Moreover, in the challenge of economic recovery from the devasting COVID-19 pandemic China stands out as the key to future recovery. Philippine recovery too hinges on China’s economic rebound from the pandemic crisis while the U.S. is visibly doomed for the next three years. MarketWatch on July 13, 2020 reported, “China’s stock market just jumped 6%. This is a good thing and Westerners should be glad…. China’s V-shaped economic recovery (will likely) drag the U.S. along.”

The Financial Times had a similar tone: “Chinese shares hit 5-year high (because of) ongoing optimism over economy… Services sector survey fuels hopes rebound is taking hold in world’s biggest emerging market.”  This is in the midst of successful state response and control of the adverse impact of the COVID-19 pandemic and the predictable success of the HK National Security Law. No obstacle thrown by the U.S. has stopped the surge – and certainly not the SCS issues.

 The Philippines is right to treat the territorial issues with China as a very minor matter. The intractability of territorial disputes between countries is legendary. Diplomacy has taken many approaches to maintaining normal relations despite such contentious border issues. In discussing such problems am frequently reminded of the Hans Island dispute between Denmark and Canada.

In 1984, the Danish Minister visited to stake the Danish flag on Hans Island with a small note saying “Welcome to the Danish Island” leaving a bottle of the Germanic liquor Schnapps. When it was the Canadians’ turn to stake their flag, they returned the favor with their own welcoming sign and left a bottle of Canadian Club. According to stories, this exchange of bottle spirits of goodwill has become an annual ritual.

Unlike the mature Danes and Canadians, however, there is a motley crew of Filipino arbitration zealots who invariably agitate for tension against China. During this 4th arbitration anniversary ex-Justice Antonio Carpio produced a YouTube video calling for the “defense of sovereign rights” even as the PCA has actually reduced Philippine territorial claims in classifying Philippine-claimed islands as rocks that do not generate territorial entitlement.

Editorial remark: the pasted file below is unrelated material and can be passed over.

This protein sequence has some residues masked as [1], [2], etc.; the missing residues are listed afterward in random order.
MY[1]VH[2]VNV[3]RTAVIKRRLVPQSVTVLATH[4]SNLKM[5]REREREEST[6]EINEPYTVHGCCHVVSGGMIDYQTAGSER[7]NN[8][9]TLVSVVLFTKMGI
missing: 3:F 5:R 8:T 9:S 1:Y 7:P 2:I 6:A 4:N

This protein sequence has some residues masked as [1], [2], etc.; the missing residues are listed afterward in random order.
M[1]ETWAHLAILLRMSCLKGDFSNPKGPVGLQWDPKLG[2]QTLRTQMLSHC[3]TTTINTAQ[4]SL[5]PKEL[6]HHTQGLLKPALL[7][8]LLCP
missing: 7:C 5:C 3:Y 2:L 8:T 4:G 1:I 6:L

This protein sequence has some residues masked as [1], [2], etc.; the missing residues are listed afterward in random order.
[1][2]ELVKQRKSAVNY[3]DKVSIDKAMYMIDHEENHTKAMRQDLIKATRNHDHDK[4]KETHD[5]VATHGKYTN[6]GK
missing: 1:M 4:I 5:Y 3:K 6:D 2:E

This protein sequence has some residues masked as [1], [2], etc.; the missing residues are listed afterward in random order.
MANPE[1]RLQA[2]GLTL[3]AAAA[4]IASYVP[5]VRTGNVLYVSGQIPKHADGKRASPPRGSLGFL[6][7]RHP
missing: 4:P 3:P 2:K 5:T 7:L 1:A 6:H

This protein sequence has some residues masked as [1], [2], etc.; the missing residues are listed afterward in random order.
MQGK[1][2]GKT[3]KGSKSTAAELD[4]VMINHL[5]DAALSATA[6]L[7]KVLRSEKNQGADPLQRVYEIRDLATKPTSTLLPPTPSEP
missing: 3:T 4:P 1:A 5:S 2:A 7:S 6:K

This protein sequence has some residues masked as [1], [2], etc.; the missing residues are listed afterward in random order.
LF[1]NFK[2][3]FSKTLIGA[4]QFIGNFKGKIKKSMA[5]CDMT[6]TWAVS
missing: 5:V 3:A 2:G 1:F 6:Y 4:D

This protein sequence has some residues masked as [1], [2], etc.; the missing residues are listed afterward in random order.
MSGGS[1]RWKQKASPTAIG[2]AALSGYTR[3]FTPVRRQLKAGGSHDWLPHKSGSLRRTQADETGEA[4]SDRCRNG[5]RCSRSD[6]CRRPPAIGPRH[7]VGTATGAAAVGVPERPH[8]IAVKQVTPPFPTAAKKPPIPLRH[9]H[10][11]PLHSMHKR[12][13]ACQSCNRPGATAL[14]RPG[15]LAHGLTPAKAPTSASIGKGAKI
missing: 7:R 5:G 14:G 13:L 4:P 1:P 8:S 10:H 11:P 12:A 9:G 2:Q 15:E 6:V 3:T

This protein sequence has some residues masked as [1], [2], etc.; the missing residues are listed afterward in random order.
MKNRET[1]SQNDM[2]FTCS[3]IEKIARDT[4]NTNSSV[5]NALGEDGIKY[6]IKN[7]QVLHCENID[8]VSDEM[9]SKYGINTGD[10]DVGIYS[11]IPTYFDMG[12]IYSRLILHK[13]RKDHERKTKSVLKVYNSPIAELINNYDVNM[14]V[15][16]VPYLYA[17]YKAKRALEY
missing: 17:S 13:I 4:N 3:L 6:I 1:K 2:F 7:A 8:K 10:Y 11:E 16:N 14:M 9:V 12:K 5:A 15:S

Another arbitration zealot, the Philippine Daily Inquirer posted a jingoist headline, “In slap on face of PH, China replies to Locsin on tribunal ruling: It’s invalid.” Unfortunately, the Inquirer only succeeded in slapping itself for appearing demagogic, immature, rabble rousing, and unable to appreciate the dance of diplomacy. Meanwhile, Albert del Rosario is uncharacteristically quiet, probably still smarting from the ICC rebuff of his suit against President Xi Jinping.

Time has exposed the PCA award for what it is — a fraud and fiction backed only by gaslighting, i.e. psychological and perception manipulation, by the U.S. and its minions in the international and local mainstream media.

UN’s International Court of Justice ex-member juror Abdul Koroma had already said in 2016 that the PCA (Permanent Court of Arbitration) is not a U.N. agency but Carpio et al kept insisting China will be forced to comply and made many Filipinos swallow the charade.

That gimmick by the company of Del Rosario and Carpio cost taxpayers legal fees of P 750-million which the Commission on Audit (COA) has been harping on the past Noynoy Aquino administration to account for. So far, no answer seems to be forthcoming. Are we supposed to just charge it to the bad and bitter experience while the American lawyers led by Paul Richler laugh all the way to their banks?

 What is a noticeable change this year in the PCA “award” anniversary is the very brief period that the controversy surged. It was a matter of just 24 hours and the sensationalized stories ended, while the usual suspects Albert Del Rosario et al could not manage to stage any big event, not even a Webinar to raise the issue – while Carpio just produced a YouTube video which didn’t any significant attention anymore.